Richard Dawkins Award

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Richard Dawkins Award
Photograph of Richard Dawkins Award kept on a red seat.
The 2016 Richard Dawkins Award, presented to Lawrence Krauss
Awarded forpublicly proclaiming "the values of secularism and rationalism, upholding scientific truth wherever it may lead."[1]
Presented byCenter for Inquiry
First awarded2003; 20 years ago (2003)
Currently held by20 individuals
Websitecenterforinquiry.org

The Richard Dawkins Award is an annual prize awarded by the Center for Inquiry (CFI). It was established in 2003 and was initially awarded by the Atheist Alliance of America coordinating with Richard Dawkins and the Richard Dawkins Foundation for Reason and Science.[1] In 2019, the award was formally moved to CFI. [2] CFI is a US nonprofit organization that variously claims on its website to promote reason, science, freedom of inquiry, and humanist values, or science, reason, and secular values.[3] The award was initially presented by the Atheist Alliance of America to honor an "outstanding atheist", who taught or advocated scientific knowledge and acceptance of nontheism, and raised public awareness.[4] The award is currently presented by the Center for Inquiry to an individual associated with science, scholarship, education, or entertainment, and who "publicly proclaims the values of secularism and rationalism, upholding scientific truth wherever it may lead."[1] They state that the recipient must be approved by Dawkins himself.[1]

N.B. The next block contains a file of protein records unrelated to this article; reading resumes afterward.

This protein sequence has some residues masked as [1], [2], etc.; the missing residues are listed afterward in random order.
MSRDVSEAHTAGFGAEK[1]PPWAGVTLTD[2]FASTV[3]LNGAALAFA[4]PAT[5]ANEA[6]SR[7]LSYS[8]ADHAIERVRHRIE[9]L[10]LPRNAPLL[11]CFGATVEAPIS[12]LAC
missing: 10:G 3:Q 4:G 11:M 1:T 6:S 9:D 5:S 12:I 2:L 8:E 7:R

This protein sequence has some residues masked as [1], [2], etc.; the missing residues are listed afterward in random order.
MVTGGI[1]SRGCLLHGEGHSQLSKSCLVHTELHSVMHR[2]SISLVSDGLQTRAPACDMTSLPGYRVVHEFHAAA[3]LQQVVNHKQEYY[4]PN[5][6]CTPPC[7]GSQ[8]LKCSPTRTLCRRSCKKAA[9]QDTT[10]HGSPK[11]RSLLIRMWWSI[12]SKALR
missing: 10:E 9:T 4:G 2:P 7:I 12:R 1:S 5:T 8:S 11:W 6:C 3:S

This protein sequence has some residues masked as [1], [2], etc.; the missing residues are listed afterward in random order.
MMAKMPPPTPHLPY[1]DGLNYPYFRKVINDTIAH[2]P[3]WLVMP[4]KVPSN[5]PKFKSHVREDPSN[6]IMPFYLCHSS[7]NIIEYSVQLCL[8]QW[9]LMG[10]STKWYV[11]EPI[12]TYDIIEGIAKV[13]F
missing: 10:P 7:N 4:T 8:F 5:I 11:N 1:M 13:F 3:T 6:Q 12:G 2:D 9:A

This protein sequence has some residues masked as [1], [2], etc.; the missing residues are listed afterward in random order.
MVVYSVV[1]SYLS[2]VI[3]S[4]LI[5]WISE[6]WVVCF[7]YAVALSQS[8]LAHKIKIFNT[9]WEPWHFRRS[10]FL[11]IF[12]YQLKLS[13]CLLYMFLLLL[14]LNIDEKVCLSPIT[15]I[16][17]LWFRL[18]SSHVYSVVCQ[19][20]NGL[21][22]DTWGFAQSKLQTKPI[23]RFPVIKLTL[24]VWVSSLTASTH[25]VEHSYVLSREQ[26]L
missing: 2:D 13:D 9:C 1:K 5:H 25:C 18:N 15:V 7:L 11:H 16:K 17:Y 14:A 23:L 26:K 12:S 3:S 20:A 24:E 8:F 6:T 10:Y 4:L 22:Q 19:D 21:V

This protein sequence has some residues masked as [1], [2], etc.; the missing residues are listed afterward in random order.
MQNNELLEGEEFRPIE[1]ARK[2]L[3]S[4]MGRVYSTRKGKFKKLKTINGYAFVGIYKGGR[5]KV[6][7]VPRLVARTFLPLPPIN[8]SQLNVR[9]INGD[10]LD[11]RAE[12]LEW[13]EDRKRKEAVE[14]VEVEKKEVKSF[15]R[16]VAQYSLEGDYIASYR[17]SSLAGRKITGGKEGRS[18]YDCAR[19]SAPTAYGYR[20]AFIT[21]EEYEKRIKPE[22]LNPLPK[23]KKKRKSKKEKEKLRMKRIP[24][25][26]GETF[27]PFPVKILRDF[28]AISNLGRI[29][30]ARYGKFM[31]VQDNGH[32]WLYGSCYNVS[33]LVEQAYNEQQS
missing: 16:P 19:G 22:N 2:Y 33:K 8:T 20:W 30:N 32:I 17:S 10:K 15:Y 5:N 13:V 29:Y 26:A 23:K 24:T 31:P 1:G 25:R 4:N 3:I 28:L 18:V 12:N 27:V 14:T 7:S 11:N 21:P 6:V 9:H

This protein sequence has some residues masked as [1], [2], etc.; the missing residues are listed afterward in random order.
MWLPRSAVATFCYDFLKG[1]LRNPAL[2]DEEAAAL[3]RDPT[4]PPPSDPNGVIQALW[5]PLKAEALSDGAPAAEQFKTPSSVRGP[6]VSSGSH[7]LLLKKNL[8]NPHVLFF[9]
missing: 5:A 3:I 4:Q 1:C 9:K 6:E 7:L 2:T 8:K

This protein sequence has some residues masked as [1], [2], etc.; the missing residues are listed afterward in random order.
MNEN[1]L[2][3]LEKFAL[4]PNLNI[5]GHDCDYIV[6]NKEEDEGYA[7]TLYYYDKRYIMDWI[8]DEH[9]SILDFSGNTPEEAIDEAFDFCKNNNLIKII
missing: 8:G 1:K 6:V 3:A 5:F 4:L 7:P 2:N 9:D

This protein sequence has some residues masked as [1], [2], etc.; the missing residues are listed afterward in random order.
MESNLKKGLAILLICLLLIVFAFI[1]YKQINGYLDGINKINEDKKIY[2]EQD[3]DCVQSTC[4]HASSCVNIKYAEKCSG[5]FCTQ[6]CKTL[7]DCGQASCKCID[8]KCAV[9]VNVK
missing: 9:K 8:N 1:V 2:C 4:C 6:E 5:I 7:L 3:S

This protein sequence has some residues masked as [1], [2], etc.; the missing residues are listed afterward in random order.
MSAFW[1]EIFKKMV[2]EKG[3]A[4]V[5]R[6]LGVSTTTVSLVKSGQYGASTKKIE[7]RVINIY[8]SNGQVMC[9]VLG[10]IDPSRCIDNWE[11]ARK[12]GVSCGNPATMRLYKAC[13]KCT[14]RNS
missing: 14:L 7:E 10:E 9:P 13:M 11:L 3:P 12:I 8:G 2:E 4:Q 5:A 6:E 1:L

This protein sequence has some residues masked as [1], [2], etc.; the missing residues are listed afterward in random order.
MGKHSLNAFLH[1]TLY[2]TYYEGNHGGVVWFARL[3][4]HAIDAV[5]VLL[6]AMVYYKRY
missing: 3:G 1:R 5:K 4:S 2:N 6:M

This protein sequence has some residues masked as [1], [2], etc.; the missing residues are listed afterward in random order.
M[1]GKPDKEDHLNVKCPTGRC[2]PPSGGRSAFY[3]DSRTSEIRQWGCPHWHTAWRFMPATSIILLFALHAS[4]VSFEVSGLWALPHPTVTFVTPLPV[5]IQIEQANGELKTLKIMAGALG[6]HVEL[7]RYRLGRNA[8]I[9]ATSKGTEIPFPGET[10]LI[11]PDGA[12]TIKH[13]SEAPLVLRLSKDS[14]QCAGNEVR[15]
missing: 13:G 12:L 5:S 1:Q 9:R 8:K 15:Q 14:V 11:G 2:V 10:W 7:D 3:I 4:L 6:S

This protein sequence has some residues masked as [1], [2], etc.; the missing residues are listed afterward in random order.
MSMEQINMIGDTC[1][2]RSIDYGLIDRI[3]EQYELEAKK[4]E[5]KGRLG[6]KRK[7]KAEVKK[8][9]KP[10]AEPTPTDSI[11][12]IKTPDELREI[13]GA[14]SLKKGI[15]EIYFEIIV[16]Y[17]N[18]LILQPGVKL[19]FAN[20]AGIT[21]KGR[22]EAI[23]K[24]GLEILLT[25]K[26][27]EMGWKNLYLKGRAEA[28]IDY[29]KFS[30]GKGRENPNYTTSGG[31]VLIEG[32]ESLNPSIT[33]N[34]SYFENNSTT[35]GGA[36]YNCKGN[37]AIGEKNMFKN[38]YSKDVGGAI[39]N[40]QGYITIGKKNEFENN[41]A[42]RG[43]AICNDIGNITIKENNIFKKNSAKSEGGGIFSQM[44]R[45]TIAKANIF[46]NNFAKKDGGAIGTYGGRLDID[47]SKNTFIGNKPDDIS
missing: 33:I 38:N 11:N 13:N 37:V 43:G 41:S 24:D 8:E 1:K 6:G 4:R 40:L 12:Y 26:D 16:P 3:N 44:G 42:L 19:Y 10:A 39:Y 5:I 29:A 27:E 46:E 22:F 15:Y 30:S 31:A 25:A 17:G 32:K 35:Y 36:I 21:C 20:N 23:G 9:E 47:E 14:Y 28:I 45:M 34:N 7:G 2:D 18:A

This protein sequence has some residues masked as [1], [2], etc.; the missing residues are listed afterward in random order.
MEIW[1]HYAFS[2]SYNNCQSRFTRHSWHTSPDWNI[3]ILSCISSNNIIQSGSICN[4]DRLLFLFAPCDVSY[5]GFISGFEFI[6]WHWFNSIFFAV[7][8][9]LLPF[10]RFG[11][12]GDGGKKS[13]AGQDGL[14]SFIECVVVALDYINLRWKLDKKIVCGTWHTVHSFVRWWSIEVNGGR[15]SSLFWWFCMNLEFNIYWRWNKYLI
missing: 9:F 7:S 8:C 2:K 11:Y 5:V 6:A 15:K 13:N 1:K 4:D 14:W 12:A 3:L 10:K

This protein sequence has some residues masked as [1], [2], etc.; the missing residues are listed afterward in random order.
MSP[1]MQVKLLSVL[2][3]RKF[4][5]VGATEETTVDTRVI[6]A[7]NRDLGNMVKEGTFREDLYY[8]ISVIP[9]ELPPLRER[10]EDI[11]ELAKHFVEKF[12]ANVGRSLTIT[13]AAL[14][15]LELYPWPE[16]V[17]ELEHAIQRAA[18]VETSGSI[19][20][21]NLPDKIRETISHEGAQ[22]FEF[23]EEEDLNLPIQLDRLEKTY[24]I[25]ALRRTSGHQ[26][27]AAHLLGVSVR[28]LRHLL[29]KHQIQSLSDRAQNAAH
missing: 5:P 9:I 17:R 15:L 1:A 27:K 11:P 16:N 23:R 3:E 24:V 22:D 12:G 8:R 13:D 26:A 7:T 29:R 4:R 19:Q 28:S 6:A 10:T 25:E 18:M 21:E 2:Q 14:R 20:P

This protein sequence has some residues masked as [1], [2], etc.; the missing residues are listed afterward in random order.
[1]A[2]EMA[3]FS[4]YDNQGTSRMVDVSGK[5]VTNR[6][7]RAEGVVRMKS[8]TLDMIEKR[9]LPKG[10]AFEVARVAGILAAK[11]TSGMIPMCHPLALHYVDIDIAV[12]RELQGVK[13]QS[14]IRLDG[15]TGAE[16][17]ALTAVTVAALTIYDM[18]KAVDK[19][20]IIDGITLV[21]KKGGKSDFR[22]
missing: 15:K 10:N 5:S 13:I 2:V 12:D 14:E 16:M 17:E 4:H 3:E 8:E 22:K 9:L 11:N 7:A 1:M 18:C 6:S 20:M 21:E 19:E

The Richard Dawkins Award is named in honor of the eponymous British evolutionary biologist. In a 2013 poll conducted by Prospect magazine, Dawkins was ranked first in the list of "world thinkers" rankings. He is famous for his atheistic beliefs,[5] and has written books including The God Delusion and Outgrowing God: A Beginner's Guide.[6][7] The first Richard Dawkins Award was received by James Randi, a magician who investigated and debunked various paranormal claims.[8][9] In 2005, Penn Jillette and Teller, jointly as Penn & Teller, received the award.[10][11] In 2009, Bill Maher received the award; due to his views on vaccines and his criticism of evidence-based medicine, oncologist David Gorski referred to him receiving the award as "inappropriate".[12] In 2020, Javed Akhtar became the first Indian to receive the award.[13] In 2021, Tim Minchin received the award.[14] In 2022, Neil deGrasse Tyson received the award saying it was an honor that he would hold above all others.[15]

List of recipients[edit]